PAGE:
6 February 2018
Emer Sheehy, Macmillan Cancer Support

Emer Sheehy

Policy and Influence
Macmillan Cancer Support

Following our data blog on cancer waiting times, Emer Sheehy of Macmillan Cancer Support looks at how these data fit into the bigger picture for cancer care in the UK

2018 will be a pivotal year for the NHS. The health service marks its 70th birthday this July. While this is a cause for celebration, the latest winter crisis has brought the funding and workforce pressures facing the system into sharp relief. The scale of these pressures means that calls for a long-term funding settlement and a strategic rethink of how the NHS is funded and delivered cannot be delayed for much longer.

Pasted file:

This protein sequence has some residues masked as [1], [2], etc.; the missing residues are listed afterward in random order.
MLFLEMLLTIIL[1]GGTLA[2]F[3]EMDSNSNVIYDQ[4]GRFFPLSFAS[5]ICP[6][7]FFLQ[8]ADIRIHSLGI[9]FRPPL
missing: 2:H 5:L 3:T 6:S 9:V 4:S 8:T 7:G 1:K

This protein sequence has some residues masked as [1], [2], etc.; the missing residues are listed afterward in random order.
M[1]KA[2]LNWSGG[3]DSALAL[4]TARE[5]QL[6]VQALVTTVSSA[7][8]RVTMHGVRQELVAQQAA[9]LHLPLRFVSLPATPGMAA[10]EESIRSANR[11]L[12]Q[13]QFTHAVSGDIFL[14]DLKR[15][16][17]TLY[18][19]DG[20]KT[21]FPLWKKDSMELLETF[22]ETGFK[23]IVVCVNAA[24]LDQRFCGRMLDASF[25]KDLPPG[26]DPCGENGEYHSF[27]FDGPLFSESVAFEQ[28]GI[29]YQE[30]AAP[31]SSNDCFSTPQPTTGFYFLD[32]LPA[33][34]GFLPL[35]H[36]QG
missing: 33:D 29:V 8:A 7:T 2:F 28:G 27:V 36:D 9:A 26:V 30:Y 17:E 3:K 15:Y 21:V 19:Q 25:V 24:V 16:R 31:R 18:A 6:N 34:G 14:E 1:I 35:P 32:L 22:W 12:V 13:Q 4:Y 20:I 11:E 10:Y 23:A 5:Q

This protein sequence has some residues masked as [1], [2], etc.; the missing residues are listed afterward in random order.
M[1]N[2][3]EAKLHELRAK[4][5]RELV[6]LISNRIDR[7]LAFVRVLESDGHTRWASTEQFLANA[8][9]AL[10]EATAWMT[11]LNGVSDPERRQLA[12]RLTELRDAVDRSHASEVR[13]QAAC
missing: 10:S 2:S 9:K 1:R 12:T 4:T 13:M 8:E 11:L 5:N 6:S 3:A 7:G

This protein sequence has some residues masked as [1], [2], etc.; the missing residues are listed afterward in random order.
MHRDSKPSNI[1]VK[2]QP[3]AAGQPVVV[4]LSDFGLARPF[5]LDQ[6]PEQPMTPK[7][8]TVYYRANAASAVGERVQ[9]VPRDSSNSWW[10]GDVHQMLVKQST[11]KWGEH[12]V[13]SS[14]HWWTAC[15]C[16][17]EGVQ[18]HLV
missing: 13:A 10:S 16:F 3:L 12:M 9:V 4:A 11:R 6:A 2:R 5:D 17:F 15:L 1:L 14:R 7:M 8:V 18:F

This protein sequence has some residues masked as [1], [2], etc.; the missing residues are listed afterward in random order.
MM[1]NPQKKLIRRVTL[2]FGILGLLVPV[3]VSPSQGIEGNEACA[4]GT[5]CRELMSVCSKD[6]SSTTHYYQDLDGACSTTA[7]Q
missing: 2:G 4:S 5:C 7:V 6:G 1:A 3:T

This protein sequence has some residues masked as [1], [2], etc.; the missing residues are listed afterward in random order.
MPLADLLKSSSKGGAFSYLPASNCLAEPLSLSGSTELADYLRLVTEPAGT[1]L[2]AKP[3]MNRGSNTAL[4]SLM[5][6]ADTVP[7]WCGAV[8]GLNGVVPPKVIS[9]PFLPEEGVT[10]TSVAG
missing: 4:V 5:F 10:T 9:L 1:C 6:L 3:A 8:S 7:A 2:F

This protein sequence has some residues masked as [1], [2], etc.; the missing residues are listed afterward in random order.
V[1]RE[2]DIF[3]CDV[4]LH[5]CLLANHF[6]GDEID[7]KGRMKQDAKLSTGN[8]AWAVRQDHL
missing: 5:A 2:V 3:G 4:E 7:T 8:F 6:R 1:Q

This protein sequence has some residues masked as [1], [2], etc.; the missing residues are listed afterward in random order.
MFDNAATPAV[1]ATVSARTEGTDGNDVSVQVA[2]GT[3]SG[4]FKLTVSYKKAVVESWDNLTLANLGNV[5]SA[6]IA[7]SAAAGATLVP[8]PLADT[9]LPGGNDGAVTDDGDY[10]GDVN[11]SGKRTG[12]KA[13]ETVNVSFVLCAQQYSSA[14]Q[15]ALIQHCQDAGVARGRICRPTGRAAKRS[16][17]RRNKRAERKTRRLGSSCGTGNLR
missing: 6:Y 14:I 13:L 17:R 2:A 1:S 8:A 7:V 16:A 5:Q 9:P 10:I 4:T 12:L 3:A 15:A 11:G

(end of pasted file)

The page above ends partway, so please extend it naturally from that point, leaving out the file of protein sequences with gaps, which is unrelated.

For many of the same reasons, this year is likely to prove critical for cancer services. An ageing population and the projected growth in the prevalence of cancer means that half of people born after 1960 are likely to be diagnosed in their lifetime. Improvements in diagnosis and treatment for cancer mean more of these people are surviving or living longer with the disease than in the past.

The Independent Cancer Taskforce’s Cancer Strategy set out a vision for how to meet the challenges of this growing and changing demand on cancer services. 2018 marks the half way point of the 5-year strategy, and the clock is ticking on the commitments made by the NHS and the Government to improve how people with cancer are diagnosed, treated, and cared for in England.

But can the system deliver this vision in the current climate of serious strain on the NHS’s resources?